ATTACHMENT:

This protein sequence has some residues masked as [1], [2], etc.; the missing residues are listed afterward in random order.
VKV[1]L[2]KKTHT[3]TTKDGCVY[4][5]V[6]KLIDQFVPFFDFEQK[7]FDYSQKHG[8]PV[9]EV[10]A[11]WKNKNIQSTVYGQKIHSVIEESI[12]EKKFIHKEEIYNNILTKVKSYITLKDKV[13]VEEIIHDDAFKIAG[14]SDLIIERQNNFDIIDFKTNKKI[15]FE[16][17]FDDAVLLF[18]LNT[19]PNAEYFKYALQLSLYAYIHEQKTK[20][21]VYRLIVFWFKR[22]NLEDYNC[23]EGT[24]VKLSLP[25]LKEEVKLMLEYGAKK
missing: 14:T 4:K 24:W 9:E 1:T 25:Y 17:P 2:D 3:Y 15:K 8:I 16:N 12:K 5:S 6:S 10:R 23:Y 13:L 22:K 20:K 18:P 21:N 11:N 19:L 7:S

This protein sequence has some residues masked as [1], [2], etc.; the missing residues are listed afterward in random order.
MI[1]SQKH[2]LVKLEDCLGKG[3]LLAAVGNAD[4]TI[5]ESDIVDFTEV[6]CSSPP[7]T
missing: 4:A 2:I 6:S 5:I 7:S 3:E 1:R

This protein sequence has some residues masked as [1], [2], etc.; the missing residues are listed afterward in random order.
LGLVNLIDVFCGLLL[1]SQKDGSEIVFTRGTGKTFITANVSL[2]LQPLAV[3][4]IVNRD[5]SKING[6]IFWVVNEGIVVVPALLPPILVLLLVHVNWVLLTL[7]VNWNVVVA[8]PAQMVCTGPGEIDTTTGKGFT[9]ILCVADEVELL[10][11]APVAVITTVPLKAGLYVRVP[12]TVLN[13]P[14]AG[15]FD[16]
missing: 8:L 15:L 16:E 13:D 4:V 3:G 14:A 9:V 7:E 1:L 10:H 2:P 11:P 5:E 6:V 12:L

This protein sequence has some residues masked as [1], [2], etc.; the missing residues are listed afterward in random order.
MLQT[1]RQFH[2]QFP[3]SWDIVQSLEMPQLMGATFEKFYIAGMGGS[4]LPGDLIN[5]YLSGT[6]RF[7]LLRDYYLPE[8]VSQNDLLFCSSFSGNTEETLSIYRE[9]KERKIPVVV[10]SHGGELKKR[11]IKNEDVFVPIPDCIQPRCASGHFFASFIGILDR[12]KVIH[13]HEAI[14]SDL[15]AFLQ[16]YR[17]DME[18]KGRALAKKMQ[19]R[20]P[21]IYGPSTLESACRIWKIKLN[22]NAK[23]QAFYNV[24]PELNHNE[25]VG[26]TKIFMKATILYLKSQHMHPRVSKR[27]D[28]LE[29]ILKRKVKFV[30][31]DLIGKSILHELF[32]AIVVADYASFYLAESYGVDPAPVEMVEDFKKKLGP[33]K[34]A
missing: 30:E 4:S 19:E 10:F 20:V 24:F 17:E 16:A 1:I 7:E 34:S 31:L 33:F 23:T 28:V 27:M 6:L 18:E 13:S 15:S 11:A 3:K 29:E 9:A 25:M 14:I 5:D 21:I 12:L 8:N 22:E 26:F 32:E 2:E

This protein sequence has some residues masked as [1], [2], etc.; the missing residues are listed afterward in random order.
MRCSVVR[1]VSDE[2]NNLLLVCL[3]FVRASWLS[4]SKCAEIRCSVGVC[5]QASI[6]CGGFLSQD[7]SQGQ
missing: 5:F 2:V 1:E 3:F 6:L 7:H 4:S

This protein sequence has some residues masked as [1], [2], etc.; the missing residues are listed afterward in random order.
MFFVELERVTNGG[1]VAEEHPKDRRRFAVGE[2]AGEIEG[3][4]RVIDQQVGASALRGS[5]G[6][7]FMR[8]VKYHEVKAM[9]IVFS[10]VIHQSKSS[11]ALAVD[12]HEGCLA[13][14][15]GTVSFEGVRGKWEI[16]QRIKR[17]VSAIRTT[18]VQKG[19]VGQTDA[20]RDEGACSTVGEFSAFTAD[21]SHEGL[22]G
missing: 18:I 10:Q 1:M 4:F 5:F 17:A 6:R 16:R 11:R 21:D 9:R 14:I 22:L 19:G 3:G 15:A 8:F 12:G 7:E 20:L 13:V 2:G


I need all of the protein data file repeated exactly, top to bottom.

This protein sequence has some residues masked as [1], [2], etc.; the missing residues are listed afterward in random order.
VKV[1]L[2]KKTHT[3]TTKDGCVY[4][5]V[6]KLIDQFVPFFDFEQK[7]FDYSQKHG[8]PV[9]EV[10]A[11]WKNKNIQSTVYGQKIHSVIEESI[12]EKKFIHKEEIYNNILTKVKSYITLKDKV[13]VEEIIHDDAFKIAG[14]SDLIIERQNNFDIIDFKTNKKI[15]FE[16][17]FDDAVLLF[18]LNT[19]PNAEYFKYALQLSLYAYIHEQKTK[20][21]VYRLIVFWFKR[22]NLEDYNC[23]EGT[24]VKLSLP[25]LKEEVKLMLEYGAKK
missing: 14:T 4:K 24:W 9:E 1:T 25:Y 17:P 2:D 3:Y 15:K 8:I 16:N 12:K 5:S 6:S 10:R 23:Y 13:L 22:K 20:K 18:P 21:N 11:N 19:L 7:S

This protein sequence has some residues masked as [1], [2], etc.; the missing residues are listed afterward in random order.
MI[1]SQKH[2]LVKLEDCLGKG[3]LLAAVGNAD[4]TI[5]ESDIVDFTEV[6]CSSPP[7]T
missing: 4:A 2:I 6:S 5:I 7:S 3:E 1:R

This protein sequence has some residues masked as [1], [2], etc.; the missing residues are listed afterward in random order.
LGLVNLIDVFCGLLL[1]SQKDGSEIVFTRGTGKTFITANVSL[2]LQPLAV[3][4]IVNRD[5]SKING[6]IFWVVNEGIVVVPALLPPILVLLLVHVNWVLLTL[7]VNWNVVVA[8]PAQMVCTGPGEIDTTTGKGFT[9]ILCVADEVELL[10][11]APVAVITTVPLKAGLYVRVP[12]TVLN[13]P[14]AG[15]FD[16]
missing: 8:L 15:L 16:E 13:D 4:V 3:G 14:A 9:V 7:E 1:L 10:H 2:P 11:P 5:E 6:V 12:L

This protein sequence has some residues masked as [1], [2], etc.; the missing residues are listed afterward in random order.
MLQT[1]RQFH[2]QFP[3]SWDIVQSLEMPQLMGATFEKFYIAGMGGS[4]LPGDLIN[5]YLSGT[6]RF[7]LLRDYYLPE[8]VSQNDLLFCSSFSGNTEETLSIYRE[9]KERKIPVVV[10]SHGGELKKR[11]IKNEDVFVPIPDCIQPRCASGHFFASFIGILDR[12]KVIH[13]HEAI[14]SDL[15]AFLQ[16]YR[17]DME[18]KGRALAKKMQ[19]R[20]P[21]IYGPSTLESACRIWKIKLN[22]NAK[23]QAFYNV[24]PELNHNE[25]VG[26]TKIFMKATILYLKSQHMHPRVSKR[27]D[28]LE[29]ILKRKVKFV[30][31]DLIGKSILHELF[32]AIVVADYASFYLAESYGVDPAPVEMVEDFKKKLGP[33]K[34]A
missing: 30:E 4:S 19:E 10:F 20:V 24:F 17:E 16:A 1:I 7:E 34:S 31:L 33:F 23:T 28:V 27:M 6:L 18:E 13:S 15:S 11:A 3:K 29:E 9:A 25:M 14:I 5:D 21:I 12:L 8:N 22:E 26:F 32:E 2:E

This protein sequence has some residues masked as [1], [2], etc.; the missing residues are listed afterward in random order.
MRCSVVR[1]VSDE[2]NNLLLVCL[3]FVRASWLS[4]SKCAEIRCSVGVC[5]QASI[6]CGGFLSQD[7]SQGQ
missing: 5:F 2:V 1:E 3:F 6:L 7:H 4:S

This protein sequence has some residues masked as [1], [2], etc.; the missing residues are listed afterward in random order.
MFFVELERVTNGG[1]VAEEHPKDRRRFAVGE[2]AGEIEG[3][4]RVIDQQVGASALRGS[5]G[6][7]FMR[8]VKYHEVKAM[9]IVFS[10]VIHQSKSS[11]ALAVD[12]HEGCLA[13][14][15]GTVSFEGVRGKWEI[16]QRIKR[17]VSAIRTT[18]VQKG[19]VGQTDA[20]RDEGACSTVGEFSAFTAD[21]SHEGL[22]G
missing: 18:I 10:Q 1:M 4:F 5:F 17:A 6:R 16:R 11:R 21:D 9:R 14:I 22:L 19:G 3:G 15:A 8:F 12:G 7:E 20:L 13:V 2:G